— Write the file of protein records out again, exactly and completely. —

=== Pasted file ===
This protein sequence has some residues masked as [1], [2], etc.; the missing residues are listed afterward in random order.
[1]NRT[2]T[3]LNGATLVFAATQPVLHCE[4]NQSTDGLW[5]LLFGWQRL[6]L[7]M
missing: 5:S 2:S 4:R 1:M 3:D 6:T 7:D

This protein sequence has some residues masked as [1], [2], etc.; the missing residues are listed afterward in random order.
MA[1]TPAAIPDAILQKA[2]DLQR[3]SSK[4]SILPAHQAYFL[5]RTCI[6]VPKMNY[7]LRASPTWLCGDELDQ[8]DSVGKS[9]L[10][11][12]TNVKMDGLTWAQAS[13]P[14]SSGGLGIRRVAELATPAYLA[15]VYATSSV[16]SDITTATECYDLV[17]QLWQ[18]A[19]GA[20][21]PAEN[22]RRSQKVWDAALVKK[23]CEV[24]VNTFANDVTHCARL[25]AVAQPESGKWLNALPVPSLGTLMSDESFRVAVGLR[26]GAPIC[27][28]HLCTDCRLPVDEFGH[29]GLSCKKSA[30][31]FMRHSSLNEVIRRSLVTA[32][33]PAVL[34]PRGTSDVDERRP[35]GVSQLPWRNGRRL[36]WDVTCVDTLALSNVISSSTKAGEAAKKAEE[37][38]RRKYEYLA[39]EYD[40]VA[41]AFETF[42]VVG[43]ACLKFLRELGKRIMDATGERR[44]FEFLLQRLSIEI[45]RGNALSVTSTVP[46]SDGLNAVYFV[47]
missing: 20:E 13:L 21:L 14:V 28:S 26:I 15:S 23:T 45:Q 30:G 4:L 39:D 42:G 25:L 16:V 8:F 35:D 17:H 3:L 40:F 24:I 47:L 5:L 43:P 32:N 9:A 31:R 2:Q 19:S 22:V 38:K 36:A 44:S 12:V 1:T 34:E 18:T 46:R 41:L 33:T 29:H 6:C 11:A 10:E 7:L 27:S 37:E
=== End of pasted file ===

This protein sequence has some residues masked as [1], [2], etc.; the missing residues are listed afterward in random order.
[1]NRT[2]T[3]LNGATLVFAATQPVLHCE[4]NQSTDGLW[5]LLFGWQRL[6]L[7]M
missing: 5:S 2:S 4:R 1:M 3:D 6:T 7:D

This protein sequence has some residues masked as [1], [2], etc.; the missing residues are listed afterward in random order.
MA[1]TPAAIPDAILQKA[2]DLQR[3]SSK[4]SILPAHQAYFL[5]RTCI[6]VPKMNY[7]LRASPTWLCGDELDQ[8]DSVGKS[9]L[10][11][12]TNVKMDGLTWAQAS[13]P[14]SSGGLGIRRVAELATPAYLA[15]VYATSSV[16]SDITTATECYDLV[17]QLWQ[18]A[19]GA[20][21]PAEN[22]RRSQKVWDAALVKK[23]CEV[24]VNTFANDVTHCARL[25]AVAQPESGKWLNALPVPSLGTLMSDESFRVAVGLR[26]GAPIC[27][28]HLCTDCRLPVDEFGH[29]GLSCKKSA[30][31]FMRHSSLNEVIRRSLVTA[32][33]PAVL[34]PRGTSDVDERRP[35]GVSQLPWRNGRRL[36]WDVTCVDTLALSNVISSSTKAGEAAKKAEE[37][38]RRKYEYLA[39]EYD[40]VA[41]AFETF[42]VVG[43]ACLKFLRELGKRIMDATGERR[44]FEFLLQRLSIEI[45]RGNALSVTSTVP[46]SDGLNAVYFV[47]
missing: 20:E 13:L 21:L 14:V 28:S 26:I 15:S 23:T 45:Q 30:G 4:L 39:D 42:G 25:L 16:V 8:F 35:D 17:H 3:L 40:F 24:I 47:L 5:L 43:P 32:N 9:A 31:R 2:Q 19:S 22:V 38:K 36:A 44:S 12:V 1:T 34:E 18:T 46:R 41:L 33:T 29:H 6:C 11:A 10:E 7:L 27:S 37:E